Referring to adultery, Numbers 5:27 says, ”she has defiled herself and has broken faith with her husband.” Speaking of prostitution, which includes stripping and exchanging sexual favors for gifts, Leviticus 21:14 names such women among the “defiled.”
As a Christian, our identity must only be marked by what Jesus Christ has done for us; it is no longer marked by what has been done by or to us.
To explain this, the Bible uses concepts such as atonement, cleansing, and a purifying fountain:
- “For on this day shall atonement be made for you to cleanse you. You shall be clean before the LORD from all your sins.”
- “I will cleanse them from all the guilt of their sin against me, and I will forgive all the guilt of their sin and rebellion against me.”
- “On that day there shall be a fountain opened for the house of David and the inhabitants of Jerusalem, to cleanse them from sin and uncleanness.”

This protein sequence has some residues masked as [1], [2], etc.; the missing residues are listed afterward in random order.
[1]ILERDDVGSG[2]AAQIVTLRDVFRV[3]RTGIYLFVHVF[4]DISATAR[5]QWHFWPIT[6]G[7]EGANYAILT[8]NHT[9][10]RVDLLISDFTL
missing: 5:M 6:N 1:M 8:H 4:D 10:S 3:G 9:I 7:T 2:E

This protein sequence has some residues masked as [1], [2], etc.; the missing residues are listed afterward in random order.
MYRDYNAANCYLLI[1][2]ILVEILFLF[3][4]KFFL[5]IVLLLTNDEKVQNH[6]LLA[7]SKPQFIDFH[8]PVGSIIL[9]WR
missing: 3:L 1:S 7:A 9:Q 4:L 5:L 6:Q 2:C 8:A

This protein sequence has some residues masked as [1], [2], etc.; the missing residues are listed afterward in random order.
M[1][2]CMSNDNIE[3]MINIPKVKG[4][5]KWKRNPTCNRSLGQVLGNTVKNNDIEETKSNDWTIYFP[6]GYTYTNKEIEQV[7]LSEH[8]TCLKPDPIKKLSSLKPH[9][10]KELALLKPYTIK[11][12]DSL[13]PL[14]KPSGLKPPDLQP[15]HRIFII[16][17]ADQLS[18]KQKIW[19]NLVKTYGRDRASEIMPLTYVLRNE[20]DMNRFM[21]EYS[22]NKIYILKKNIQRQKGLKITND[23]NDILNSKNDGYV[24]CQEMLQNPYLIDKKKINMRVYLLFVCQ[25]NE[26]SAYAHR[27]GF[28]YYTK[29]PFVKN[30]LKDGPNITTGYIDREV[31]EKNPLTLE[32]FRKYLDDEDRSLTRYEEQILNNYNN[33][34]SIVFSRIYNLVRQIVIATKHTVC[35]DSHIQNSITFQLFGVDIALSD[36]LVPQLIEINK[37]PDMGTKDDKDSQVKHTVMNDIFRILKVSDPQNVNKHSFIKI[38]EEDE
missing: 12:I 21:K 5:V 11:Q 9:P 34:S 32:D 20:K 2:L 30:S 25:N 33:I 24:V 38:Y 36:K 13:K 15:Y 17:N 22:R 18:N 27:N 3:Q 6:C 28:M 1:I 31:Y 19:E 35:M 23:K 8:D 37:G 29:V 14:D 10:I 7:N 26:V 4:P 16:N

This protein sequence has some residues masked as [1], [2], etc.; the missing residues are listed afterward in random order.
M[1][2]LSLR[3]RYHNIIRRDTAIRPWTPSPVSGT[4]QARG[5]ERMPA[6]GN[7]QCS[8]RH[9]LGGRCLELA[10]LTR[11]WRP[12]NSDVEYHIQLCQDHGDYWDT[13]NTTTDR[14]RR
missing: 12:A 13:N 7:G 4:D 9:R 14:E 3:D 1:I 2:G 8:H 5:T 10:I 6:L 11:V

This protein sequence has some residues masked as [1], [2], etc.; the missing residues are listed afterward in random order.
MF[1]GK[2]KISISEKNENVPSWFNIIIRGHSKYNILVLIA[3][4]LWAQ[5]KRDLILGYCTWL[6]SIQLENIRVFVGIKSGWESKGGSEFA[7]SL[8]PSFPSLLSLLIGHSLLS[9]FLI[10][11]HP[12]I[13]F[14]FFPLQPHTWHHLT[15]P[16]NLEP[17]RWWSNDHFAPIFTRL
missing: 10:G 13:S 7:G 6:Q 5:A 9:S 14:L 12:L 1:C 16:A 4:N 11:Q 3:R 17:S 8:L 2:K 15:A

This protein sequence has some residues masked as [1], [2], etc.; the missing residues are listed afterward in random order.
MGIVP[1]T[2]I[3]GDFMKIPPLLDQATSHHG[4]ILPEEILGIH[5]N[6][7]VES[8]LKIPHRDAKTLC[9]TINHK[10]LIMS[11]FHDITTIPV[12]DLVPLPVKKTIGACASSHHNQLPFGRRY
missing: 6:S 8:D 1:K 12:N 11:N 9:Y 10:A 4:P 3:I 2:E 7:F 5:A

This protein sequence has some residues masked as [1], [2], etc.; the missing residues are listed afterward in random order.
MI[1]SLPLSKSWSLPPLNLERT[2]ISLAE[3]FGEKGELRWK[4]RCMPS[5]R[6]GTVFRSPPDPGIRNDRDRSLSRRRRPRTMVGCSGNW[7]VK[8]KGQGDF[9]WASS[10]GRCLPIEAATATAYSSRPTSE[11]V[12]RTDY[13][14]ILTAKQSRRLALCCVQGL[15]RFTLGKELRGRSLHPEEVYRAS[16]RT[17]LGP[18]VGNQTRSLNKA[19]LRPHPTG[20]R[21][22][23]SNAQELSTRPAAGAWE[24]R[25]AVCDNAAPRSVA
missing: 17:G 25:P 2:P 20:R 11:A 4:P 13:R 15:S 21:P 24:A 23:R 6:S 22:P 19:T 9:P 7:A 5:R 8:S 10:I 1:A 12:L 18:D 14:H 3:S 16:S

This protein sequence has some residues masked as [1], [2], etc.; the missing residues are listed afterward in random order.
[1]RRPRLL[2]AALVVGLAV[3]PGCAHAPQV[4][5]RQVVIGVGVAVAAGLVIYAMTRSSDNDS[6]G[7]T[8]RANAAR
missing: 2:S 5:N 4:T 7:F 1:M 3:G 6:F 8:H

On the cross, Jesus dealt with the sin that has stained our soul. Jesus both forgave our sins at the cross, and cleanses us from all of the sins that we have committed, and all of the sins that have been committed against us. In Christ we are new, clean, and able to live new, clean lives. God loves you and is always there to help you.
 Gen. 1:28.
 Robert A. J. Gagnon, “Sexuality,” in Dictionary for Theological Interpretation of the Bible, ed. Kevin J. Vanhoozer (Grand Rapids: Baker, 2005), 739.
 Gen. 2:24.
 Mark 10:6–8.
 Eph. 5:31.
 Tikva Frymer-Kensky, “Sex and Sexuality,” in The Anchor Bible Dictionary, vol. 5, ed. David Noel Freedman (New York: Doubleday, 1992), 1144.
 Stanley Grenz, Sexual Ethics: A Biblical Perspective (Dallas: Word, 1990), 82.
 Gen. 2:18-25.
 Gen. 2:18-25.
 Gen. 24:1–67.
 Gen. 24:67.
 Gen. 29:20.
 Gen. 4:18-24.
 Gen. 29:14–29.
 Gen. 16:1-16.
 Gen. 29:31–30:24.
 Gen. 6:1–2.
 Gen. 26:34–35.
 Gen. 29:31.
 Gen. 21:8–14.
 Gen. 23:1–2 and 25:1.
 Frymer-Kensky, “Sex,” 1144.
 Frymer-Kensky, “Sex,” 1145.
 Martin Noth, Leviticus, rev. ed., Old Testament Library (Philadelphia: Westminster, 1977), 136.
 Williams, “Sexuality,” 731.
 Gen. 16:3.
 Gen. 2:18; Matt. 19:4-6.
 Gen. 4:19–24.
 Gen. 25:28, 27:1–45, 35:22, 38:18–28; 2 Sam. 3:2–5, 13:1–29, 15:1–18:33; I Kings 11:1–4.
 1 Tim. 3:2, 12.
 Grenz, Sexual Ethics, 70–71.
 Gagnon, “Sexuality,” 740.
 Ibid., 741.
 Williams, “Sexuality,” 727.
 Psalm 106:39; Prov. 30:11–12; Mark 7:20.
 Lev. 16:30.
 Jer. 33:8.
 Zech. 13:1.